EU unveils three-point consumer protection plan for financial products

The EU has today unveiled a package of measures to protect consumers that will include new disclosure documents for investment products, common standards across insurance sales and advice and tighter rules for Ucits investments.

EU internal market and services Commissioner Michel Barnier will today ask member states and the European Parliament to enact new, EU-wide, consumer standards to prevent consumers across the EU from being sold investment and insurance products, including pension plans, that are not right for them.

The EU’s packaged retail investment products (Prips)

Initiative will, if adopted, require every institution offering investment products, including investment fund managers, insurers and banks, to produce a concise ’Key Information Document’ (KID) for each product.

Each KID will provide information on the product’s main features, as well as straightforward information on the risks and costs. The KID will make clear to every consumer whether or not they could lose money.

The KIDs will follow a common standard, and will be required for private pensions, all types of investment funds, insurance-based investments and retail structured products.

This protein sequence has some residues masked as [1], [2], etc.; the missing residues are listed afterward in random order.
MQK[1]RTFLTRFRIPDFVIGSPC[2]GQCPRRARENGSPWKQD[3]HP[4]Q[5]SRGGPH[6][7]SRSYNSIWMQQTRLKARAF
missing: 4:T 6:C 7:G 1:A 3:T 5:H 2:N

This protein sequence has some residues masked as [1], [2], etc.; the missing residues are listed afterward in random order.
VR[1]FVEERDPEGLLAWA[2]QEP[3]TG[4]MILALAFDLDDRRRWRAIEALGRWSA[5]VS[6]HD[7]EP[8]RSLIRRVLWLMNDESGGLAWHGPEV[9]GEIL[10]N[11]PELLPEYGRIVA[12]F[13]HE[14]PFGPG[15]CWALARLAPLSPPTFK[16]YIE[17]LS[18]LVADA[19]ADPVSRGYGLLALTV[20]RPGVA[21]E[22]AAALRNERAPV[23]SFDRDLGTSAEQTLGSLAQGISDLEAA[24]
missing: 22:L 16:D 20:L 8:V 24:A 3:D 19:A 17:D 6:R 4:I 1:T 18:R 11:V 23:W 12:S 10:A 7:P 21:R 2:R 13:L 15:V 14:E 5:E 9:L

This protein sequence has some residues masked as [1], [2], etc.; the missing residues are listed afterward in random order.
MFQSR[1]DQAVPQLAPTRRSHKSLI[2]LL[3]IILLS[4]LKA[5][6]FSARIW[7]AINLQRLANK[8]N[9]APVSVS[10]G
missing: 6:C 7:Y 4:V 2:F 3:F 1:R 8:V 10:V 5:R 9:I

The proposed revision of the Insurance Mediation Directive (IMD)

Will see an upgrading of consumer protection by creating common standards across insurance sales and ensuring proper advice. The EU wants to see the same level of consumer protection to apply whether a consumer purchases a product directly from an insurance company or from an intermediary. The current IMD only covers sales by intermediaries.

Consumers will be given clear information about the professional status of the person selling the insurance product under the proposals. There will be more effective rules to tackle conflicts of interest, including disclosing how sellers are remunerated.Andinsurance sales will have to be accompanied by honest professional advice, the EU says. 

The EU says in future it will be easier for intermediaries to operate cross-border, thus promoting a real single market in insurance and more choice and lower prices for consumers.

Barnier also wants new rules for Undertakings for Collective Investment in Transferable Securities (Ucits) to prevent Madoff-style scandals. These comprise a precise definition of the tasks and liabilities of all depositaries acting on behalf of a Ucits fund, clear rules on the remuneration of Ucits managers to avoid excessive risk-taking and a common approach to how core breaches of the UCITS legal framework are sanctioned that introduces common standards on the levels of administrative fines so as to ensure they always exceed potential benefits from breaches of the rules.